‘Sperm-friendly’ lubes not safe for swimmers, study finds
Doctors warn sex lubes marketed as ‘fertility-friendly’ actually harm men’s sperm – and bizarrely, EGG WHITES may be the best ‘natural’ lube
- South African researchers studied Pre-Seed, Yes Baby and Optilube lubricants
- They measured their effects on sperm in 60 semen samples over 10 months
- All three caused sperm to swim less effectively in the intended direction.
- Egg whites didn’t cause as many problems, but may contain harmful bacteria
Many “lubricant” products that claim to be safe for male fertility could actually harm sperm, doctors have warned.
A study has found that three lubes marketed as ‘sperm friendly’ and sold in high street pharmacies for £20 a bottle can reduce motility – or their ability to swim in the right direction.
Despite the promotional health claims, the researchers concluded that these products may “in fact interfere with normal conception.”
The review also looked at two bizarre “natural” lubricants – olive oil and egg whites – that have become popular in certain corners of internet forums.
Pre-Seed, which retails for £18.49 per 40g tube at Boots, has been shown to reduce sperm motility.
Optilube, priced at £19.99 for 400g on Amazon, and Yes Baby, which costs £17.99 per 150ml bottle at Holland and Barrett, prevented sperm from being able to move completely.
Olive oil also stifled sperm’s ability to spread, while egg whites seemed to have no impact on their performance.
However, raw eggs can contain harmful bacteria – including salmonella – and experts don’t recommend using them during sex.
A study today claimed that most lubes marketed as “sperm safe” actually reduce the speed at which swimmers move. Even Pre-Seed (pictured) – which is approved as ‘fertility friendly’ by the US Food and Drug Administration (FDA) – saw a drop in sperm motility
South African researchers have measured how the use of Pre-Seed, Yes Baby (left) and Optilube (right) lubricants affects a couple’s ability to have children
Traditional lubricants have been shown to damage sperm motility because they are too acidic and may contain harmful chemicals, including parabens.
This has led to an increase in demand for so-called “fertility-friendly” lubricants, although these cost up to four times more than the traditional product.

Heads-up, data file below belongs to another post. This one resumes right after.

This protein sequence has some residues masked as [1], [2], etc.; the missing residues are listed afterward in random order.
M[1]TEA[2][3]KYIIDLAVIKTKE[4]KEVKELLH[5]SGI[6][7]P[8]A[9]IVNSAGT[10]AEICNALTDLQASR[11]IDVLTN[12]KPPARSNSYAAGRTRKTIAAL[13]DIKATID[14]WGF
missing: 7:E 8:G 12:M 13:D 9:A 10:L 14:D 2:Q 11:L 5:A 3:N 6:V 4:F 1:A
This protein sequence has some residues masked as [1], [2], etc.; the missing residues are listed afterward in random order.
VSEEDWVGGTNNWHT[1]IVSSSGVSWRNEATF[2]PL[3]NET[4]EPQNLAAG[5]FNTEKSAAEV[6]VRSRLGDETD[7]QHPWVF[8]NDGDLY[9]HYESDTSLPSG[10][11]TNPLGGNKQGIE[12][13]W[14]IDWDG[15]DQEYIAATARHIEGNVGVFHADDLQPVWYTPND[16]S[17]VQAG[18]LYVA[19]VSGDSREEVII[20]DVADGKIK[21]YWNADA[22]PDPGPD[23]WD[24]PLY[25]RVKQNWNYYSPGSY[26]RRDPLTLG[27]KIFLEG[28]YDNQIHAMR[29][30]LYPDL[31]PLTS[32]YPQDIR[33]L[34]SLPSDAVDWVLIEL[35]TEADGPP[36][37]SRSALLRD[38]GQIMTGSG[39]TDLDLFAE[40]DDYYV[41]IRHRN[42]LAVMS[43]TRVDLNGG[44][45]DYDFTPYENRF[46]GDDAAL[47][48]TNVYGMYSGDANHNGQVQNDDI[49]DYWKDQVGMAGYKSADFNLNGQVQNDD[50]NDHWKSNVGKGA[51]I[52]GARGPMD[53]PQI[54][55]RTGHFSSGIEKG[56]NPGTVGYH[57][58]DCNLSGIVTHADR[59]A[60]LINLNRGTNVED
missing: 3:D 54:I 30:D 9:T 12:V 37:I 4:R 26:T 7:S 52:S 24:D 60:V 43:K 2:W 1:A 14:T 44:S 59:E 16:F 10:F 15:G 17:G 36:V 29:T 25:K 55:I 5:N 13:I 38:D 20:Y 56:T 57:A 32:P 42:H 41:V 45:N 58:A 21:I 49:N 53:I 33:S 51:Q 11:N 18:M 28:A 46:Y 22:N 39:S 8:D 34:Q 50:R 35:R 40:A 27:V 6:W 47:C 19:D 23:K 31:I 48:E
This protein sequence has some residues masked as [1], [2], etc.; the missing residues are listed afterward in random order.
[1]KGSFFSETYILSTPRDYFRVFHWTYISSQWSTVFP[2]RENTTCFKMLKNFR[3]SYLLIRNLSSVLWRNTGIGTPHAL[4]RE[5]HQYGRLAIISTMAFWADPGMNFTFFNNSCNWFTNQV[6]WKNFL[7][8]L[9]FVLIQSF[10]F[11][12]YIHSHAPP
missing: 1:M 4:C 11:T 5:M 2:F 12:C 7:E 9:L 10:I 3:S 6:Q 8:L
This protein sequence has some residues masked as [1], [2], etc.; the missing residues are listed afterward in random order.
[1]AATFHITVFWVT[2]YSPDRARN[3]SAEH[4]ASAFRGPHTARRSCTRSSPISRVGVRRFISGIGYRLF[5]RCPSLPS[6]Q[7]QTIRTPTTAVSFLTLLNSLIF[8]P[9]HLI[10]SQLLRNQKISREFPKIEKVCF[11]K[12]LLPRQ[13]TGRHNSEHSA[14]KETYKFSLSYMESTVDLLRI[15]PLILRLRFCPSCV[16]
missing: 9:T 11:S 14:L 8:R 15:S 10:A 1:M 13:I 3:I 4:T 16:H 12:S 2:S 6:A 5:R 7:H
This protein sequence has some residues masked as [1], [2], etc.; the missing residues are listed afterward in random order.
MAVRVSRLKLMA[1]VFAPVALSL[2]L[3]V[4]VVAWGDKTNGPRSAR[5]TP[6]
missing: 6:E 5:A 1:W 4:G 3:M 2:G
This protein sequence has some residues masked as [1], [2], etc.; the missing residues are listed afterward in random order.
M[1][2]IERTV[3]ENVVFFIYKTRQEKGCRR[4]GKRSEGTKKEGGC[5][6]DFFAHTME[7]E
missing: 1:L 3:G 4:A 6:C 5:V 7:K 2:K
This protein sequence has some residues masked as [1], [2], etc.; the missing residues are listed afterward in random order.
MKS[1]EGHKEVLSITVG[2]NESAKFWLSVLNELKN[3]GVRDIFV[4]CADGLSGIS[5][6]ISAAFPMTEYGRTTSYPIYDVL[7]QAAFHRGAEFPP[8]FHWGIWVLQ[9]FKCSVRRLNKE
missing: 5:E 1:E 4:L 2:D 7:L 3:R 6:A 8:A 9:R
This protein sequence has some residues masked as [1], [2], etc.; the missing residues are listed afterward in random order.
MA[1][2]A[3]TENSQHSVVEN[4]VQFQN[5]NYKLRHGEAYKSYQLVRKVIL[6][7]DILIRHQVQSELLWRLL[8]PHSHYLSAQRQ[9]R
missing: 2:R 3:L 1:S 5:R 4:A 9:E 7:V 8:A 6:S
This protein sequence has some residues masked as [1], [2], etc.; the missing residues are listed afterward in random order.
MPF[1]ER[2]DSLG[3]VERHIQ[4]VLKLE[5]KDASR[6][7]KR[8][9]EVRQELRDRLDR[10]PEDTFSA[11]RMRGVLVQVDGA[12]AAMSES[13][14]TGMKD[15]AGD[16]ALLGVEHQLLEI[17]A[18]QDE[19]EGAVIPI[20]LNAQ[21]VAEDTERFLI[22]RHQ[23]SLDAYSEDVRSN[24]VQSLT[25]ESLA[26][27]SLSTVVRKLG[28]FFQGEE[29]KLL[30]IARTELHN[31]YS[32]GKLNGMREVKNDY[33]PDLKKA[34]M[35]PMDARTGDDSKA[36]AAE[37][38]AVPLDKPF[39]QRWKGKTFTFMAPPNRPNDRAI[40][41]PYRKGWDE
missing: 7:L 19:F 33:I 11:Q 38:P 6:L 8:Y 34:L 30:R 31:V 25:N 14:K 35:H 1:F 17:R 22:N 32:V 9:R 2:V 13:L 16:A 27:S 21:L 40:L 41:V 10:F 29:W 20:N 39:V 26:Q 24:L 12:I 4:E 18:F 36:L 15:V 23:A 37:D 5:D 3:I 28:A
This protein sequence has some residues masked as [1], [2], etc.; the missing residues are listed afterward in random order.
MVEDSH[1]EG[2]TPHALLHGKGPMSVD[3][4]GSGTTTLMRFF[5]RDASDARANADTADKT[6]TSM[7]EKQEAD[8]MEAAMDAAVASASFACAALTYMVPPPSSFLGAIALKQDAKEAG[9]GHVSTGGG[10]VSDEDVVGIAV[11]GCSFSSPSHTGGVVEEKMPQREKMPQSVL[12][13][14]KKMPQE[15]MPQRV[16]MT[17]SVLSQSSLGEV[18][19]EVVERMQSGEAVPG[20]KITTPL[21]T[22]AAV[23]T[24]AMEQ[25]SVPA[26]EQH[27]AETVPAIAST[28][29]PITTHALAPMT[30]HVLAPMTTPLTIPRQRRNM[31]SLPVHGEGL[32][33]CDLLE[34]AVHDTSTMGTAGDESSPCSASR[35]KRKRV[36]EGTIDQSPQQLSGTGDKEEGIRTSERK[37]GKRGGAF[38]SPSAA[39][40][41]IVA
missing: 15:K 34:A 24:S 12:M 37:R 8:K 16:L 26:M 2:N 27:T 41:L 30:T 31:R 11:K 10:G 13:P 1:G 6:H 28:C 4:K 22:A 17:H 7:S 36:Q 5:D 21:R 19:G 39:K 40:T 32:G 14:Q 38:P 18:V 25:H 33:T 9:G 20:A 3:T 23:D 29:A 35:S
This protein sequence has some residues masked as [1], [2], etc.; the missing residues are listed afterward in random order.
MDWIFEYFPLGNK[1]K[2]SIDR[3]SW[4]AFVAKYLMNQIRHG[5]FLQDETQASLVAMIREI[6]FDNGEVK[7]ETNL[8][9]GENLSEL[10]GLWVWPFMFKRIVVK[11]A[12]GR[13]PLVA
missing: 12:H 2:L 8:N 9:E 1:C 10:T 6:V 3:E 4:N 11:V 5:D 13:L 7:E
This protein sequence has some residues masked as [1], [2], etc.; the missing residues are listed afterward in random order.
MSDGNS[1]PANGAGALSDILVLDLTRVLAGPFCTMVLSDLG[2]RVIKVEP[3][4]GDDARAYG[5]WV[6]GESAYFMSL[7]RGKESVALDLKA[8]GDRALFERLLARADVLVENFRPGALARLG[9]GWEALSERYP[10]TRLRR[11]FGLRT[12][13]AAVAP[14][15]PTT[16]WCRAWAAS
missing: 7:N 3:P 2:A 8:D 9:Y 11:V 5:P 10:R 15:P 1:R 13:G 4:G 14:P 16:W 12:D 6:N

Users of forums like Mumsnet have also advocated the use of egg whites and other homemade products, despite the risks.
For the latest study, published in the International Journal of Gynecology & Obstetrics, researchers at the University of Pretoria in South Africa tested the three branded lubricants and the two natural lubricants on 60 semen samples.
The men were aged 18 and over and the samples were taken from a fertility clinic in Midstream, Gauteng Province.
The researchers used pipettes to divide the samples into six before adding 0.5ml of each of the five lubricants, while leaving one as a negative control sample.
Microscopic cameras were used to measure the speed and movement of sperm on glass slides, using a score recognized by the World Health Organization (WHO).
After two hours, semen mixed with olive oil and pre-seed samples had scores of one – directionless movement – and Optilube and Yes Baby had scores of zero – no movement at all.
The sperm mixed with the egg white had a score of two, meaning it had slow or slow progressive motility.
Meanwhile, sperm not treated with lubricant had scores of more than two over the period – not statistically higher than egg white.
After 24 hours, the three branded lubricants and olive oil all had scores of zero, which means the semen was not moving at all.
The egg white and control groups had a score of one at 24 hours. All six samples were reduced to zero after 72 hours.
Lead author Johan Markram said: “This study is important because it highlights that these so-called sperm-friendly lubricants may actually interfere with normal conception.”
Women trying to conceive have started using egg whites more as a natural lubricant in recent years, with message boards calling them useful for getting pregnant.
Experts say it became popular because the type of vaginal mucus produced during ovulation by the body has the same name – egg white mucus – which may confuse people doing their own research.
What is a “sperm compatible” lubricant?
What is a “sperm compatible” lubricant?
Several companies offer so-called fertility-friendly lubricants, which are marketed as helping couples conceive during sex.
Many claim to prevent the usual problems associated with using regular lubricants because they are not as acidic and therefore will not damage sperm as much.
Most also don’t contain chemicals like parabens – a preservative – which some studies have linked to being harmful to fertility.
Some have been approved by the US Food and Drug Administration (FDA) as “fertility friendly.” The category was introduced in 2017.
The UK Medicines and Healthcare Products Regulatory Agency (MHRA) does not have an equivalent approval system.
What brands are there?
Pre-Seed, owned by manufacturing company Church & Dwight, is FDA-approved as “fertility-friendly.”
It comes with disposable applicators to ensure the lubricant reaches the cervix.
Other FDA approved brands include:
- Actively try
- Jo actively trying
- design more